TAVES Day 2 Part 2

John Atkinson reviewed the Acapella High Violoncello II speaker—an esoteric item with a horn-loaded midrange and ion tweeter—two years ago. His conclusion: "This admittedly expensive German speaker really is one of the finest-sounding speakers I have had the pleasure of using."

How expensive? $80,000/pair. Is that too much for you? Well, TAVES 2012 had a demo of the Acapella Violin 1, which is a "mere" $45,000/pair. In a system with Audio Research Reference electronics, the Acapella Violin 1s sounded magnificent.

Described as "Audio Italian Style," the Casta Model C ($28,000/pair) uses a horn-loaded midrange and tweeter with "zero compression direct front loading technology, and a 15" woofer with an ALNICO magnet and cellulose fiber diaphragm. The drivers are all hand-made.

Audio Plus/Plurison, distributor of several well-known lines including Focal, Devialet, Cambridge, Micromega, Pathos, Rega, and MartinLogan, had no new product introductions, but my eye was caught by a piece of electronics from Focal, a company that I didn't think made anything but loudspeakers. It's called the Bird, and what I first thought was an integrated amp/CD player is in fact a combination integrated amp/subwoofer! What I had thought was a CD player tray is actually the grille on the port for the downward-firing 75W powered subwoofer that shares the chassis with the integrated amp. It's called Power Bird, and can be combined with three sizes of satellites ("Little Bird," "Bird" and "Super Bird"). It's shown here by Daniel Jacques of Audio Plus/Plurison. The System 2.1 Bird on display includes two Birds, and is priced at what, for a system of its pedigree, seems like a very reasonable $1195.

Totem goes all out to provide an effective listening environment at shows, and TAVES 2012 was no exception. The speakers demoed this time were Tribe III on-wall speakers (six at $1750 each), a Tribe center channel ($2500), and two Tribe subwoofers ($1750 each). The sound, with Cary Audio electronics, was lively and spacious. Totem's Vince Bruzzese (pictured here) says that their Torrent-technology drivers allows their speakers to have more extended bass response, with more control, than conventional drivers, and that Totem's crossover-less design has major sonic advantages. Based on what I heard at TAVES, I can't disagree.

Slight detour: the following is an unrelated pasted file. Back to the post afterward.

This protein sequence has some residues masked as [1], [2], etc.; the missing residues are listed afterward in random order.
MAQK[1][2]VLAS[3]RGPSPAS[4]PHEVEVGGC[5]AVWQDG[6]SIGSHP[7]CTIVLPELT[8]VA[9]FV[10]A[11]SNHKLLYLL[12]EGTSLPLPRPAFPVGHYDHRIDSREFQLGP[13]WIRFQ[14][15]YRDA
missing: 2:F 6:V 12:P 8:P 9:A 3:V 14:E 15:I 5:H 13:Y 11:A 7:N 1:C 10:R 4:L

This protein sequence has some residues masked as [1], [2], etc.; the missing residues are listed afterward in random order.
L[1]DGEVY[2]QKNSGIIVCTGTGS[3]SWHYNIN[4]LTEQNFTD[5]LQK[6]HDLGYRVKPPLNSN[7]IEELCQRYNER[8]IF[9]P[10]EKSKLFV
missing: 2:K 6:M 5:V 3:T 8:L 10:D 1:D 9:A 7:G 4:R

French manufacturer Cabasse is best-known for their spherical loudspeakers, including the outrageous-looking and outrageously-priced Le Sphère, but they actually make a wide range of speakers. The Pacific 3 SA ($22000/pair), demoed with great enthusiasm by Patrick Sereault of Cabasse Canada, is a three-way floorstander with a powered sub, and features the Cabasse BC 17 coaxial midrange/tweeter driver. In a more affordable price range, they had the CinéOle ($1800) sub-and-two-satellites system, whose satellites feature another implementation of the Cabasse coaxial driver, and which includes cables and a universal remote control.

TAVES 2012 included no fewer then ten seminars, dealing with topics as general as entertainment rooms and internal design and as specific as HDMI connectivity. The one that was probably of greatest interest to hard-core audiophiles was by Roy Gregory, founding editor of Hi-Fi+ magazine, currently European Editor for www.audiobeat.com, dealing with system optimization and setup. This seminar was repeated 11 times during the show, and I understand that they were all Stranding Room Only. I managed to catch one of them—and I was one of the standees. Roy (pictured here during the seminar) dealt with all the usual aspects of setup (speaker positioning, the use of component supports, etc.), as well as some non-standard tweaks, including the use of special grounding arrangements which should not have an effect on sound but they do. His final comparison was between the sound of the KEF Blades using two identical set of electronics and cables (mid-priced from Simaudio and Nordost, respectively) but differing in component supports (Stillpoints component stand vs ordinary Target stand), exact speaker position, and various other tweaks. The tweaked system sounded vastly superior, the Blades sounding much better than I have heard them sound.

TAVES 2012 cannot make the claim of having a lot of new product introductions, but there was one from Ron Sutherland that could barely be newer: the show opened on a Friday, and Sutherland's Insight phono preamp ($1400) was finished just two days before! I asked Sutherland why a consumer would choose the Insight over the PH3D, which is $1000. His answer: the Insight looks better and has an AC power supply. The PH3D has a rather utilitarian-looking case (he had one on hand for comparison), whereas the Insight looks like a more expensive product, with an impressively thick faceplate. The PH3D has a battery power supply, which apparently turns some people off. I consider that an advantage, myself, but I guess it's a matter of different strokes . . .

Saturday evening featured the usual cocktail party for the industry and media, this one featuring Cindy Gomez, a singer with a powerful voice, and, as you'll see from the photo below, not unattractive. (She's a former model, and was Miss Latin Canada.) Here are some photos taken at the party. The first is an overview, and if you look closely you'll see Cindy on stage in the distance. The second group is, from left to right, Mike Porter, graphic designer for Paradigm, Doug Schneider of SoundStage! Network, Erin Phillips and Mark Aling, both of Paradigm. The third group consists (again left to right) of Roy Gregory, his wife, Louise Ford (VP Marketing for Nordost), and Paul Wakeen of Stillpoints. Finally, a photo of Cindy Gomez. A good time was had by all.